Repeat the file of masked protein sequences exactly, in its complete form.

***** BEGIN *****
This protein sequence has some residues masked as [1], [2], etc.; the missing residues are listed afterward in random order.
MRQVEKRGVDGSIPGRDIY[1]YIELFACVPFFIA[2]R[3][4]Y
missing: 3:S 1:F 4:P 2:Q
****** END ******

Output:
This protein sequence has some residues masked as [1], [2], etc.; the missing residues are listed afterward in random order.
MRQVEKRGVDGSIPGRDIY[1]YIELFACVPFFIA[2]R[3][4]Y
missing: 3:S 1:F 4:P 2:Q